Forex traders say that “the trend is your friend” in the currency market. In other words, they try to ride a trend for as long as possible, buying dips in bullish ones and selling spikes in bearish trends.
The problem with this approach is that the market doesn’t trend that much. It depends very much on the currency pair and the period considered.
Of course, any EURUSD trader that was bullish this 2017 will argue that the pair was in a stable trend for most of the year. It rose from 1.05 to over 1.20 in less than six months, in an almost vertical line.The problem is that the market doesn’t form such trends often. Moreover, even during trends so strong, it takes time to consolidate, to build energy before breaking, higher in this case.
Rookie traders will argue that this is the easiest trend to trade. Simply stay long until the channel breaks.
I tend to argue with them. Because the enemy to a trading account is the trader him/herself, staying long on this time frame (daily) isn’t easy.
Traders face a tough decision in the fear/greed play: to close the position/positions before the weekend or to keep them open.
Ascending and Descending Triangles
To be more exact, this bullish trend took over 130 days. During this time, there were a few weeks where the intraday/intraweek price action was extremely bearish. That’s where the trend consolidates and when triangles form.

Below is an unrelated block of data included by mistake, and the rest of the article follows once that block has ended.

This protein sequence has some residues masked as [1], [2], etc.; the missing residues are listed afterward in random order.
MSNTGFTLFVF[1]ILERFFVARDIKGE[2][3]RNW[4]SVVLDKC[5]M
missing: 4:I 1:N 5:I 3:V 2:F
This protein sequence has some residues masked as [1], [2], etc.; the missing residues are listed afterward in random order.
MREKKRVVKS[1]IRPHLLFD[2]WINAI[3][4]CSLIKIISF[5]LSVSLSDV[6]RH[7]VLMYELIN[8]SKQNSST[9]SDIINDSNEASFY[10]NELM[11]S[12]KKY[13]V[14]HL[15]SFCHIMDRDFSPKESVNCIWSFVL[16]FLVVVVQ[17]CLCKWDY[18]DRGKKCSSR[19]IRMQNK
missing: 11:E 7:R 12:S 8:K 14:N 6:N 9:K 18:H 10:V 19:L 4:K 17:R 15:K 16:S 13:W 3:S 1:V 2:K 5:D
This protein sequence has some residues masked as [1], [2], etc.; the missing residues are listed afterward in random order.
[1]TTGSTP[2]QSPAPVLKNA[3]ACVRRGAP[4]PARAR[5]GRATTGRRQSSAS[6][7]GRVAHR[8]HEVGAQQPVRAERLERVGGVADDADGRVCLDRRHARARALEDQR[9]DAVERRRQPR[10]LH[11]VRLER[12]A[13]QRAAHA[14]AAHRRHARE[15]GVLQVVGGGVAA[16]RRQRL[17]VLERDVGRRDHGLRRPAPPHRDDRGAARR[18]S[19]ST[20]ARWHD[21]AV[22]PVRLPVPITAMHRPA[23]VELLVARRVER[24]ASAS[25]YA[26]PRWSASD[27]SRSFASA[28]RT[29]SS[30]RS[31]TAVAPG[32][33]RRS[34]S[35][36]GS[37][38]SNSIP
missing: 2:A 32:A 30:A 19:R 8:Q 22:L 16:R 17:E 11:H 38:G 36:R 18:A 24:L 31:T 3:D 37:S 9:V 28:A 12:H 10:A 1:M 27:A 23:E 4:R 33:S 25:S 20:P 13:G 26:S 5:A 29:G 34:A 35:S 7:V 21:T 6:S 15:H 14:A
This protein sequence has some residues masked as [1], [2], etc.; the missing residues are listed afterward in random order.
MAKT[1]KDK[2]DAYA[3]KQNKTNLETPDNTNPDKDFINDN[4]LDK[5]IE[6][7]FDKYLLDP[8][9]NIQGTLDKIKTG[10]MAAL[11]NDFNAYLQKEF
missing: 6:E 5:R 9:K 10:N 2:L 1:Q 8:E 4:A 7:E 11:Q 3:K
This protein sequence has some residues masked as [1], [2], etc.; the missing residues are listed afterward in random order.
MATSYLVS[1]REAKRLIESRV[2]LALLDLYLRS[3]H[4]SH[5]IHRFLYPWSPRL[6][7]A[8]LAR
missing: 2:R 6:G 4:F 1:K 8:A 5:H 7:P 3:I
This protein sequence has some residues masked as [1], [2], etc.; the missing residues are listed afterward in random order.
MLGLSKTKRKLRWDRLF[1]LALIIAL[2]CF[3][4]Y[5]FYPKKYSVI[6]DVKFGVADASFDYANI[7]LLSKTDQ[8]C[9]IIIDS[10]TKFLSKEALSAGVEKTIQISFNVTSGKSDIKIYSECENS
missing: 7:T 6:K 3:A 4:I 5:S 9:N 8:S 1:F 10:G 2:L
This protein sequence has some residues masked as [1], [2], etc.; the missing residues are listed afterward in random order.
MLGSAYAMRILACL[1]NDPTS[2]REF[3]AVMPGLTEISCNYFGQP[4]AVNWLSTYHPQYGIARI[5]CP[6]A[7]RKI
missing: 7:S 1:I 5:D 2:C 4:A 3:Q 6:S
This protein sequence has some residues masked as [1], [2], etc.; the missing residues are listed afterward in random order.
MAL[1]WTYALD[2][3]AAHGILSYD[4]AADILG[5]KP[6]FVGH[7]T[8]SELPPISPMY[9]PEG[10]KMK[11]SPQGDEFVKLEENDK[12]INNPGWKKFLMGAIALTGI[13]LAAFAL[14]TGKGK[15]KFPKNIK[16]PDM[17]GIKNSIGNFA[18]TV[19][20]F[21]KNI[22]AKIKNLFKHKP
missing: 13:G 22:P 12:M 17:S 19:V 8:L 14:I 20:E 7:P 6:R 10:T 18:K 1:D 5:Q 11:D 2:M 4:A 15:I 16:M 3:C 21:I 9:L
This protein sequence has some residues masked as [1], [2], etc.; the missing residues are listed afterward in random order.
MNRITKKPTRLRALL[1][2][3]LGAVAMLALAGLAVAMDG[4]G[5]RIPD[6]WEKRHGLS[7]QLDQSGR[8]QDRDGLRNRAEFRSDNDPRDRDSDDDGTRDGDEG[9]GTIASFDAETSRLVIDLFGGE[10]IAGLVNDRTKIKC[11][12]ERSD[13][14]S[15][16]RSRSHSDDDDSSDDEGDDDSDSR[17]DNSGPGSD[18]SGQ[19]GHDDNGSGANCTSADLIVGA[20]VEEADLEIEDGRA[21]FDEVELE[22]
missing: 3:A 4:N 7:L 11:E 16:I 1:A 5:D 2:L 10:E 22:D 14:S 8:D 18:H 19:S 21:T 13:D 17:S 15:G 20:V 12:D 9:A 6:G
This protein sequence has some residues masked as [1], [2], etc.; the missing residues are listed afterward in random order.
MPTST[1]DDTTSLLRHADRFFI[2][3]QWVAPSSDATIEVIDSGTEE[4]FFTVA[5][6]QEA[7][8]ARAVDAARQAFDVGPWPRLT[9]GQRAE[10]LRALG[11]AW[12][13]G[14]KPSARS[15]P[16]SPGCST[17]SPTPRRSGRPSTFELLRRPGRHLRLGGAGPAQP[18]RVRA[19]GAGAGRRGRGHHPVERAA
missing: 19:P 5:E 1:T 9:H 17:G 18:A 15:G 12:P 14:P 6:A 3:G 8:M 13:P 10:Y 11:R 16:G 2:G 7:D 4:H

If the triangle breaks in the same direction with the underlying trend, it is called an ascending triangle (in a bullish trend) or a descending one (in a bearish one). Effectively, the price builds energy to break in the same direction.
Let’s zoom in the previous EURUSD chart:
We see that for over twenty-three (23!) days, the price didn’t do anything. It merely consolidated on the horizontal.
You can say what you want, but the truth is that the psychological factor in trading will see many of retail traders closing the previous long trades, booking the profits, and most of them even going short for whatever reasons.
If you add the fact that the EURUSD has a negative swap for trades kept open overnight, few retail traders bear to pay that small interest on a trade, for almost a full month.
Yet, the market formed a classic ascending triangle: a bullish pattern that only sees the price building energy around a horizontal line.
That horizontal line isn’t mandatory to look like in the chart above. The notion of an ascending or descending triangle comes from the stock market, where the patterns were identified for the first time.
Due to the higher volatility on the Forex market, the price rarely hesitates and consolidates around a horizontal line. Instead, the line has a slightly ascending or descending angle, keeping the notion of an ascending or descending triangle alive.
Ascending and descending triangles are continuation patterns. Keep in mind that the Forex market, despite the impression it gives, it consolidates most of the times.
When this happens, like it does in over 65% of the cases, a triangle forms. Triangles are the favorite way for the market to consume time, and they can be either reversing or continuation patterns.
If the trend continues in the same direction, an ascending or descending triangle formed. All traders must do is to correctly interpret the break and jump on a trade when the trend resumes.